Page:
The only sound in the darkened mine tunnel is water dripping off limestone walls. A lone injured miner lies motionless on the gravel floor. Five lights pierce the darkness as muffled voices announce the arrival of the rescue team.“Hold on, Buddy. We are going to get you out of here,” says team captain Casey Slaughter, MinE’09, his voice distorted through his rebreather mask.
The mining engineering graduate student from Webb City, Mo., barks out commands to the team as the five stabilize the mine’s roof and remove the injured miner on a wheeled stretcher. Back on the surface, they remove the Velcro straps securing him to the stretcher. Released from those bonds, he rises and smiles.
This has all been a training exercise at Missouri S&T’s Experimental Mine, a research and training site drilled out between the railroad tracks and a quarry on the southwest side of Rolla.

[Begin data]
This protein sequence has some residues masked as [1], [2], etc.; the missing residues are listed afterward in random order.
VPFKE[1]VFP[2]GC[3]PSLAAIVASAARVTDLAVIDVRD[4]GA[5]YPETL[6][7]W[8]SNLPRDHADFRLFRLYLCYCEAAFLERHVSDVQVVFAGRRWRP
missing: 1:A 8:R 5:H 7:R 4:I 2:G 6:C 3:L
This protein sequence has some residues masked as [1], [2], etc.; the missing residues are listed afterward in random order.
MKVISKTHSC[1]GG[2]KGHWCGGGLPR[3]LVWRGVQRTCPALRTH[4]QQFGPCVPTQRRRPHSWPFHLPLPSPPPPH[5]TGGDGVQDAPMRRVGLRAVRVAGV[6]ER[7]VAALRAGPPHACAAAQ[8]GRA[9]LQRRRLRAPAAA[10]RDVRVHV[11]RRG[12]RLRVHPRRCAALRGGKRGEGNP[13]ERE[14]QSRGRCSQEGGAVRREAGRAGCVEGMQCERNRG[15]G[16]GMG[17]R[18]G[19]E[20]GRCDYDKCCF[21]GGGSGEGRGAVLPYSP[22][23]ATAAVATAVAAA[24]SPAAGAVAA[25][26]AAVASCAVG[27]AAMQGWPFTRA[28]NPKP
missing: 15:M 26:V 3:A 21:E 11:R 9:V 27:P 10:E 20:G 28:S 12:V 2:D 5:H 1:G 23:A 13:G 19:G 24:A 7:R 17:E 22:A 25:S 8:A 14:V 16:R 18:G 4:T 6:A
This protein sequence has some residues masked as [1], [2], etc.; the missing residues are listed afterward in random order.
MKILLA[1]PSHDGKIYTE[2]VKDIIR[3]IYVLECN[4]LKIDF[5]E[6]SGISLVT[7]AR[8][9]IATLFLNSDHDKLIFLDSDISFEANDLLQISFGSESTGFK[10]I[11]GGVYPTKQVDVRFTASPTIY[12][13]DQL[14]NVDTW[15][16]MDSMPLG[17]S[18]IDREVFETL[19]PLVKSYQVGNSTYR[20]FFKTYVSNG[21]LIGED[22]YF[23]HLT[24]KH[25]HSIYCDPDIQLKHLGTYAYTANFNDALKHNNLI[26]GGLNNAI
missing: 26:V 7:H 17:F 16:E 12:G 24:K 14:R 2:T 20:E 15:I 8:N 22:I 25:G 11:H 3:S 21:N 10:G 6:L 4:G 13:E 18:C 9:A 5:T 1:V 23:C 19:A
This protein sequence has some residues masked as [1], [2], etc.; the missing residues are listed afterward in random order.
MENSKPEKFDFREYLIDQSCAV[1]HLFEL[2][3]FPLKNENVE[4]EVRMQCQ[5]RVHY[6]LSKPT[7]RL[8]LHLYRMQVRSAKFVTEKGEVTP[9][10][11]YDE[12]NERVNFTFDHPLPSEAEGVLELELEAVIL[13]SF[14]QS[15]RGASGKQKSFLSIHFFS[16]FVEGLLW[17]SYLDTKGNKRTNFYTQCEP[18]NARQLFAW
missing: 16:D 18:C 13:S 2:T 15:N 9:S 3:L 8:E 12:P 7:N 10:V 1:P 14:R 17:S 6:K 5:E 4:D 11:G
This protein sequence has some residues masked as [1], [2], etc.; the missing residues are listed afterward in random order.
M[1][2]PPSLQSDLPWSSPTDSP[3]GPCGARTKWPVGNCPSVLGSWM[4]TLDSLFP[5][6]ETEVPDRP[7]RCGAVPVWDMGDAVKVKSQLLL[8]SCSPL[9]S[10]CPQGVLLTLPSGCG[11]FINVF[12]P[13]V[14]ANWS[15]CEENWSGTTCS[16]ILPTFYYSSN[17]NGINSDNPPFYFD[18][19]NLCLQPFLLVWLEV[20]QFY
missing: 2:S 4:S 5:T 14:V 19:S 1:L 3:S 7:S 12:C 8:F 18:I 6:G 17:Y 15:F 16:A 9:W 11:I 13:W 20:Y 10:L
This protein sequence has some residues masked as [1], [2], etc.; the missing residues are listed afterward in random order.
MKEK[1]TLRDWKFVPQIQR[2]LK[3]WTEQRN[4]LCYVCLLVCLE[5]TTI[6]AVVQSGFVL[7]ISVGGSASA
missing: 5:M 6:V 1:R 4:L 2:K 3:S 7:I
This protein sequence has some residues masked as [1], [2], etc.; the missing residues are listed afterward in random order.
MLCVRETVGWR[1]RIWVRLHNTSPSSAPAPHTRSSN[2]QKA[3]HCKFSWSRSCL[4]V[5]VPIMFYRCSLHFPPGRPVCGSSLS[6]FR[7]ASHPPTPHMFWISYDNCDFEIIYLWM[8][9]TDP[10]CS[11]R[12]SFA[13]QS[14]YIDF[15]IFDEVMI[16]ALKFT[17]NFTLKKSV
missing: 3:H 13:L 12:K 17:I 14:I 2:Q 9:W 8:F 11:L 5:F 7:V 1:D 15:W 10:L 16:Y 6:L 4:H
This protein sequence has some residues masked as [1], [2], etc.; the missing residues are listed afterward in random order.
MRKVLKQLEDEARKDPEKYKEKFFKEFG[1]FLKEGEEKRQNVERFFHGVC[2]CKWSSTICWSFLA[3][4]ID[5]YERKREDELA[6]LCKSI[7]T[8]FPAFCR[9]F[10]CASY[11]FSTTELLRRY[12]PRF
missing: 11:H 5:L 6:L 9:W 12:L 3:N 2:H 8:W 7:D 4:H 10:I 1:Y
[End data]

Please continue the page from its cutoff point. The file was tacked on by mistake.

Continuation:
Two Missouri S&T Mine Rescue Teams practice for various national and regional contests. Every fall, one of those events is held at the Experimental Mine. Judges from the federal Mine Safety and Health Administration evaluate the S&T teams, along with rescue groups from mining companies, on how they handle a simulated underground disaster situation.
It’s kind of like a semi-pro football team going up against a professional football team in the NFL. – Casey Slaughter, MinE’09
While the S&T teams have a home-court advantage at the Experimental Mine, they’re competing against industry professionals who work together daily. “It’s kind of like a semi-pro football team going up against a professional football team in the NFL,” Slaughter says.
Slaughter spent last summer in Australia at Melbourne’s Monash University, which is starting its own mining engineering program.
“Mine rescue is a real big brotherhood,” says Slaughter, who plans to graduate with his Ph.D. in 2014.
“We all have friends out in industry who take care of us and we take care of them.”